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Black Country Communion 2 Limited Edition

4.6 out of 5 stars 62 customer reviews

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Product details

  • Audio CD (13 Jun. 2011)
  • Limited Edition edition
  • Number of Discs: 1
  • Format: Limited Edition
  • Label: MASCOT RECORDS
  • ASIN: B004YESKR8
  • Other Editions: Audio CD  |  Vinyl  |  MP3 Download
  • Average Customer Review: 4.6 out of 5 stars  See all reviews (62 customer reviews)
  • Amazon Bestsellers Rank: 8,789 in Music (See Top 100 in Music)
  • Sample this album Artist (Sample)
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Product Description

Track List:
1. The Outsider
2. Man In The Middle
3. The Battle For Hadrian's Wall
4. Save Me
5. Smokestack Woman
6. Faithless
7. An Ordinary Son
8. I Can See Your Spirit
9. Little Secret
10. Crossfire
11. Cold

Customer Reviews

4.6 out of 5 stars
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Top Customer Reviews

By David P TOP 100 REVIEWER on 14 Jun. 2011
Format: Audio CD Verified Purchase
... because listening to this album is like falling through one back to the 1970s. It is like rummaging through your old music collection and finding an album you bought back then, and then put away and never played, until now. If you were fortunate enough to grow up during the 70s and 80s and loved rock, then my god you are going to love this. Just when you thought that you'd heard all the great rock from your youth that there was to be heard, this comes along. I don't mean this is in any way dated - far from it. It is fresh and vibrant, but it is also just SO of that era. I am 16 again.

Glenn Hughes will be 60 this year. I hope I'm in as good shape when I get there. The power and range in his voice is incredible, no hint whatsoever of it beginning to fade.

Joe on guitar is, as usual, stunning. The whole band is.

I won't bore you with more track by track analysis. This is just spine tingling, ear splitting rock. You need to listen to it. A very worthy second album. Fantastic.
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Format: Audio CD
Producer Kevin Shirley and Black Country Communion have returned with a brilliant follow-up album to 2010's eponymous debut album. The new album "2" kicks off with vintage classic rock will balls in "The Outsider" - an epic tour de force that touches on just about every rock genre you can think of, including prog rock keyboards, circa Yes and Deep Purple, courtesy of former Dream Theater keyboardist, Derek Sherinian.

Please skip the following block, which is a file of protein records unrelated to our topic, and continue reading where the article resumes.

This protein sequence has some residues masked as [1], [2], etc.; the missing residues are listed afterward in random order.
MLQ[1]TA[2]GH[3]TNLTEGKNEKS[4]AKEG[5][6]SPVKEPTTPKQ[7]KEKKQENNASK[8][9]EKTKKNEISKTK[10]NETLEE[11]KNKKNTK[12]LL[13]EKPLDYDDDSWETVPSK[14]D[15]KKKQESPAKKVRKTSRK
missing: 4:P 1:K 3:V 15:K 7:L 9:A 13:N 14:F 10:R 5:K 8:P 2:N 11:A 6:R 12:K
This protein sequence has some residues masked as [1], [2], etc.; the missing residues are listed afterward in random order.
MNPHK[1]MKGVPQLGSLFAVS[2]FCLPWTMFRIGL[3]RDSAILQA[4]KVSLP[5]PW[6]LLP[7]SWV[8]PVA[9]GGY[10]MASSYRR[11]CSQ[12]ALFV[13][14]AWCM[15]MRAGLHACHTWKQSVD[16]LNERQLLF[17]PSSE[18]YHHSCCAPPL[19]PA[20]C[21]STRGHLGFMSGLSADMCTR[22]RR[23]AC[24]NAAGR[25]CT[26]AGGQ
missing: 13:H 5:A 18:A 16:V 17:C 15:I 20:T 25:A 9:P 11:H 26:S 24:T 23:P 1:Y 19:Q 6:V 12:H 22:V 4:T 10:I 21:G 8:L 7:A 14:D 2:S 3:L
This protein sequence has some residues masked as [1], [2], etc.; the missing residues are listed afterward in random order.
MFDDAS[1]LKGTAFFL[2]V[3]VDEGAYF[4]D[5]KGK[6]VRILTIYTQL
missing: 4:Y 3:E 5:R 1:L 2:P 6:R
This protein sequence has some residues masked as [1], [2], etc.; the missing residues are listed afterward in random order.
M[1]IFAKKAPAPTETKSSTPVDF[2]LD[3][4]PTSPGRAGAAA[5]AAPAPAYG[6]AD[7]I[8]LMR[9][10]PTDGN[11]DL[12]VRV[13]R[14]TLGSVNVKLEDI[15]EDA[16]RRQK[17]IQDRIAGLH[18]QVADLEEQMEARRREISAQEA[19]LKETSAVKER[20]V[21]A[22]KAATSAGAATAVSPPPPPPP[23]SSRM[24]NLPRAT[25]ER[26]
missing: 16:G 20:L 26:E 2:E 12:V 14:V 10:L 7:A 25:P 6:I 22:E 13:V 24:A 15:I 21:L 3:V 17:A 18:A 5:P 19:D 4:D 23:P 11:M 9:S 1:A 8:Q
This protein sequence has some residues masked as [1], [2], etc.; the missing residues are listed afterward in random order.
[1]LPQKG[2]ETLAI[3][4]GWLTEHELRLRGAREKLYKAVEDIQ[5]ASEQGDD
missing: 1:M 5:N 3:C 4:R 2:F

Track 2 "Man in the Middle" is a gut crunching rock guitar riff with a low bass end threatm which doesn't let up for a single minute. The album flows with non-stop classic riffs and superb musicianship.

Stand out tracks include the Zepplinesque "Save Me", which originally started off as a riff that Jason Bonham came up with after the he played drums at the Led Zeppelin reunion at the London o2 Arena in 2007.

Joe Bonamassa's guitar playing is impeccable throughout, however, the shining star of the album is Glenn Hughes, former Deep Purple "Burn" singer and bassist, who evokes some of the best rock vocals so far this decade. He sings in leaps and bounds, displays real emotional gusto and makes you believe that rock and roll will live forever.

But it's the closer on the album "Cold" that really hits home with it's emotional and heartfield golden rock gods moment.

If there's one classic rock album to own this year, Black Country Communion's "2" has to be the one.
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By Mr Blackwell TOP 500 REVIEWER on 16 Jun. 2011
Format: Audio CD
I took wasn't overly impressed when i reviewed BCC'S debut(i stand by every word),it was overated and rushed,overlong with some tracks probably in need of some more work,however this is the business,Hughes has reigned in some of his over elaborate singing and puts in a consumate performance here,as do all the band members,its great to hear Sherinian get a more prominent role.

As a disc this is head and shoulders above the debut(which was ok in parts), this rocks from start to finish and will be in your CD player for months,standout tracks 'Outsider' and 'Save Me'.